I had hoped to have a handful of selections to review for Black History Month, but alas I started too late in collecting titles, inshaAllah next year I will be better organized. I did want to share this beautiful book though, as a great story of hope and love, that I don’t think is often included when we study Malcolm X or talk about him today. This is the story of his parents and the philosophy of equality they tried to raise him in before hatred and bigotry destroyed his family, before he went to prison, before he became “Detroit Red,” a member of the Nation of Islam, before he became a civil rights leader, a Muslim, before he became Malcolm X. This is a story, based on love, written by his daughter to give children of all ages something to think about.
The story of Malcolm Little, is a story that I feel cannot be rushed, it is very heavy in text and at 48 pages, the warm beautiful pictures make it accessible in pieces to younger children, but it is written on an AR 6.5 level (sixth grade fifth month). The book tells about how his mother and father met, believed in universal equality and justice, and started a family where these values took center stage. The family suffered for their beliefs and their home was burnt down, but they rebuilt and the family continued to find strength and see the power of possibility. The books shows the lessons taught in everyday activities such as raising a garden, doing laundry, reading books, doing homework, and even fishing.
When Malcolm’s father was killed, however, and his mother taken away, the family was forced to separate and Malcolm to deal with an unwelcoming world, more or less alone. The book ends with Malcolm in 7th grade so, to young readers who have maybe only heard his name in passing the book is full of hope and roots for the man he would become. It is almost a fairytale start to a man who would be cut down in his prime years later. They will understand how unfair society treated his family, how warm and educated and strong his mother, Louise was, and how inspiring his father as a preacher was. The takeaway will be how Malcolm’s upbringing and personality allowed for him to rise up and refuse to stay down during horrific events in his life.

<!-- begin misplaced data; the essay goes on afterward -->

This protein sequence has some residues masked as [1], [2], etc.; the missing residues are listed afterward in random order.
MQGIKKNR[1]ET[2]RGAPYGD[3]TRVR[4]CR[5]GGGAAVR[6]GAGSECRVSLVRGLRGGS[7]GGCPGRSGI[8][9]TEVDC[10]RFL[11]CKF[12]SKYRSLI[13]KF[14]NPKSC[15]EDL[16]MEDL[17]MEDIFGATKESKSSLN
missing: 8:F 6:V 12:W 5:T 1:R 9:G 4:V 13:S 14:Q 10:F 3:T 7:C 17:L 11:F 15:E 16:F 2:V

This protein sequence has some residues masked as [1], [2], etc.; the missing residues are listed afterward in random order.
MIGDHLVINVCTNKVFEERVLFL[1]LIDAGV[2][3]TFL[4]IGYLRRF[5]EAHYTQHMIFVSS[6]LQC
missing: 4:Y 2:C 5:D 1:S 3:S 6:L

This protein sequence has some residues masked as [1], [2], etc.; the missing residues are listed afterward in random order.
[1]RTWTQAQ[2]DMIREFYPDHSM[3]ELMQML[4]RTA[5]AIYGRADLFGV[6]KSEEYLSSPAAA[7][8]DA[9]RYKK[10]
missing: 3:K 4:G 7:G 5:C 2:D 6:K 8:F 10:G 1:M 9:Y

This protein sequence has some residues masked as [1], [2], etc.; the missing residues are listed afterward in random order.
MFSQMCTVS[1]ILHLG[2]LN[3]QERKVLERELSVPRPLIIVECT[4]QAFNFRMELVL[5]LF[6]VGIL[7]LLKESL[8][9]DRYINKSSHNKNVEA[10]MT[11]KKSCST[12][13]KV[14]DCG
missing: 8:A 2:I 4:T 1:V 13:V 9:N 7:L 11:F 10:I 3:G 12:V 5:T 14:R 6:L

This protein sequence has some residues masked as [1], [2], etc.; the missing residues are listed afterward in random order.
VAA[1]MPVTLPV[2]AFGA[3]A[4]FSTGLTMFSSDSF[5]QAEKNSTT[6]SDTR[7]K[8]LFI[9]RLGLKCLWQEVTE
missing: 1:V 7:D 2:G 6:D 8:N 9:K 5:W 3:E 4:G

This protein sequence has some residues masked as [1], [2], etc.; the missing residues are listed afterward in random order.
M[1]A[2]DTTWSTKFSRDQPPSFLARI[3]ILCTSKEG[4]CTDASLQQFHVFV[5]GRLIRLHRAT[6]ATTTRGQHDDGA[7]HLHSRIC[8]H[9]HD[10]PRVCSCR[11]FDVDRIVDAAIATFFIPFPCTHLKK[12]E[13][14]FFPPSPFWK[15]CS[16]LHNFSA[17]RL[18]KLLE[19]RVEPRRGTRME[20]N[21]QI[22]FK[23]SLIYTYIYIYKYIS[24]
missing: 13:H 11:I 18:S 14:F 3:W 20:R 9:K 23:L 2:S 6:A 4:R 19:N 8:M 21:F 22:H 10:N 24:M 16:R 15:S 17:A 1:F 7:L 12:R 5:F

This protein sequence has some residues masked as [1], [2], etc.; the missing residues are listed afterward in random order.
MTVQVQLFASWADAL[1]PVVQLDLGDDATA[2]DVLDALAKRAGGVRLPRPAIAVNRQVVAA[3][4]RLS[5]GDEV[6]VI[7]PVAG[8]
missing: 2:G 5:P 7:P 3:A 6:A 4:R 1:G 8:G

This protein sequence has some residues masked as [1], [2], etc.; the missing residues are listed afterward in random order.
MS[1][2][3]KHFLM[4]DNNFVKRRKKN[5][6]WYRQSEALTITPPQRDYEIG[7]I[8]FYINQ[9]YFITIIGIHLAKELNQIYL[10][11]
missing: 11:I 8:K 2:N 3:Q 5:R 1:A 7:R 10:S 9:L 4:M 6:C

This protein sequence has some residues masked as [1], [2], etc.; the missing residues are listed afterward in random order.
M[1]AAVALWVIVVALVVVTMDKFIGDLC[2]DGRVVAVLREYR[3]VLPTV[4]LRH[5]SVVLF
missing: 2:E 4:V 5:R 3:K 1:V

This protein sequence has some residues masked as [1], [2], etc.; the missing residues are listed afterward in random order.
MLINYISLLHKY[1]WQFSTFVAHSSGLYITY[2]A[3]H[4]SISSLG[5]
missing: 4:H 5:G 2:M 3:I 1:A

For older elementary and middle schoolers it is a story of possibility, of how quickly things can change, and the effect of hate. They should also see how institutionalized and normative the oppression of African Americans was and how it really wasn’t that long ago. When Malcolm’s English teacher Mr. Ostrowski tells Malcolm that he as an African American should not have such high expectations, readers should realize that the acts of the Ku Klux Klan may be viewed as “extreme” but society as a whole was systematically enabling such bigoted acts. The lessons passed on to Malcolm by his parents are universal themes of hope and love and equality that still have to be stood up for today, and even young listeners can grasp that, and also grasp that because of their skin color alone they were seen as second class citizens.
The book shows depth to a historical character that gives some insight to what made him so dynamic. Many young readers will be surprised at how quickly Malcolm’s world unraveled, and some of the reasons why, while empathizing with the injustice of it. The Author’s Note at the end is also fascinating as it details the family members and their stories about the characters in the book. I liked the softness of the book and the smaller lessons for children that it presented. It didn’t shy away from the violence and prejudice that the Little family faced, but presented it through a lens of optimism to hopefully inspire children to carry on with the social activism that still needs to be done.